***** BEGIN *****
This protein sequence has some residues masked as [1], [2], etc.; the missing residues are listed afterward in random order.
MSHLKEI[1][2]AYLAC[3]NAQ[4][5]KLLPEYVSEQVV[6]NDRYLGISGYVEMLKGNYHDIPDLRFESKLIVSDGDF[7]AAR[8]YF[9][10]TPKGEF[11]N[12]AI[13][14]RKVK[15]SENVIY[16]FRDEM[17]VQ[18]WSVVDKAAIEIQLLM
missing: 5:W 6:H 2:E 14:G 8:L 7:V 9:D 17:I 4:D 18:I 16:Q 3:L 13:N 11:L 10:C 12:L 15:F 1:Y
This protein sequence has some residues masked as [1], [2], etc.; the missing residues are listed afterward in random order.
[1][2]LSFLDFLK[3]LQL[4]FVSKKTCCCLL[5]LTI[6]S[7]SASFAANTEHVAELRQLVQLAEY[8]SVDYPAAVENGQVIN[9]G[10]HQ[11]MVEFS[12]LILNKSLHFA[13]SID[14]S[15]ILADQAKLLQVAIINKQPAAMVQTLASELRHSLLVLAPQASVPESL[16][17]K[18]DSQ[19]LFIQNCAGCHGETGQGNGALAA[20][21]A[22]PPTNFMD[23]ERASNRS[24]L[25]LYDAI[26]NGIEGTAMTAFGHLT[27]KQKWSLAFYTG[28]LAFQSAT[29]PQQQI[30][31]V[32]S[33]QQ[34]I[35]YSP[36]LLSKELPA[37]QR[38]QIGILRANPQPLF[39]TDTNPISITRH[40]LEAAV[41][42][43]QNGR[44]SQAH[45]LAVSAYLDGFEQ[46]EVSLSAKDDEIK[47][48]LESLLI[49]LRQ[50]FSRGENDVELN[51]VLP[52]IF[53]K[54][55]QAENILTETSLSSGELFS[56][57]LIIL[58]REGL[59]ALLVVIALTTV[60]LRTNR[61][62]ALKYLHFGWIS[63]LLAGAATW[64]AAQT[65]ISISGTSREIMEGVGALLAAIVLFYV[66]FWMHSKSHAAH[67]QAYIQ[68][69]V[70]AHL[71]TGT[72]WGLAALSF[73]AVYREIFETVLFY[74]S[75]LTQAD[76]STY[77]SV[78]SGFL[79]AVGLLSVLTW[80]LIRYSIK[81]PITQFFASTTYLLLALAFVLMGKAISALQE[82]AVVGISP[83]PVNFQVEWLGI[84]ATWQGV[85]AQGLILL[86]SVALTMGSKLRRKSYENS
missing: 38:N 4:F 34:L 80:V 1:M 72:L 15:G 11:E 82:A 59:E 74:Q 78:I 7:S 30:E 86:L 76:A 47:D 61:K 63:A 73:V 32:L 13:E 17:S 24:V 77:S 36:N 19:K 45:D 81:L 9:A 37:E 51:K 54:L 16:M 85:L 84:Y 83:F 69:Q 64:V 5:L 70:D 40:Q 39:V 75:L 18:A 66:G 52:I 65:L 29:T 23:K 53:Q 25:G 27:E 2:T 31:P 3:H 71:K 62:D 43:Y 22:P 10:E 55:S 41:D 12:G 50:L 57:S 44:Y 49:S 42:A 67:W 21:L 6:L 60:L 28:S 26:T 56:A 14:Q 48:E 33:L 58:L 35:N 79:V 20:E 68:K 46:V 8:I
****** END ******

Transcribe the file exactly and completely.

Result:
This protein sequence has some residues masked as [1], [2], etc.; the missing residues are listed afterward in random order.
MSHLKEI[1][2]AYLAC[3]NAQ[4][5]KLLPEYVSEQVV[6]NDRYLGISGYVEMLKGNYHDIPDLRFESKLIVSDGDF[7]AAR[8]YF[9][10]TPKGEF[11]N[12]AI[13][14]RKVK[15]SENVIY[16]FRDEM[17]VQ[18]WSVVDKAAIEIQLLM
missing: 5:W 6:H 2:E 14:G 8:L 7:V 9:D 17:I 4:D 18:I 16:Q 3:L 13:N 11:L 10:C 12:L 15:F 1:Y
This protein sequence has some residues masked as [1], [2], etc.; the missing residues are listed afterward in random order.
[1][2]LSFLDFLK[3]LQL[4]FVSKKTCCCLL[5]LTI[6]S[7]SASFAANTEHVAELRQLVQLAEY[8]SVDYPAAVENGQVIN[9]G[10]HQ[11]MVEFS[12]LILNKSLHFA[13]SID[14]S[15]ILADQAKLLQVAIINKQPAAMVQTLASELRHSLLVLAPQASVPESL[16][17]K[18]DSQ[19]LFIQNCAGCHGETGQGNGALAA[20][21]A[22]PPTNFMD[23]ERASNRS[24]L[25]LYDAI[26]NGIEGTAMTAFGHLT[27]KQKWSLAFYTG[28]LAFQSAT[29]PQQQI[30][31]V[32]S[33]QQ[34]I[35]YSP[36]LLSKELPA[37]QR[38]QIGILRANPQPLF[39]TDTNPISITRH[40]LEAAV[41][42][43]QNGR[44]SQAH[45]LAVSAYLDGFEQ[46]EVSLSAKDDEIK[47][48]LESLLI[49]LRQ[50]FSRGENDVELN[51]VLP[52]IF[53]K[54][55]QAENILTETSLSSGELFS[56][57]LIIL[58]REGL[59]ALLVVIALTTV[60]LRTNR[61][62]ALKYLHFGWIS[63]LLAGAATW[64]AAQT[65]ISISGTSREIMEGVGALLAAIVLFYV[66]FWMHSKSHAAH[67]QAYIQ[68][69]V[70]AHL[71]TGT[72]WGLAALSF[73]AVYREIFETVLFY[74]S[75]LTQAD[76]STY[77]SV[78]SGFL[79]AVGLLSVLTW[80]LIRYSIK[81]PITQFFASTTYLLLALAFVLMGKAISALQE[82]AVVGISP[83]PVNFQVEWLGI[84]ATWQGV[85]AQGLILL[86]SVALTMGSKLRRKSYENS
missing: 38:N 4:F 34:L 80:V 1:M 72:L 15:G 11:E 82:A 59:E 74:Q 78:I 7:S 30:E 86:L 76:A 47:D 61:K 63:A 73:V 32:L 13:E 17:S 24:V 77:S 36:N 19:K 45:D 81:L 9:A 37:E 51:K 54:L 16:M 85:L 84:Y 83:F 69:Q 64:V 5:L 70:D 40:Q 39:V 75:L 18:A 66:G 52:I 65:L 29:T 23:K 53:Q 25:G 27:E 2:T 31:P 3:H 71:K 62:D 43:Y 22:P 10:E 55:S 41:D 12:G 50:L 57:S 44:Y 49:S 42:A 67:W 21:L 6:L 60:L 28:S 26:T 56:A 14:Q 48:E 33:L 58:L 35:N 79:V 20:E 68:K 46:V 8:I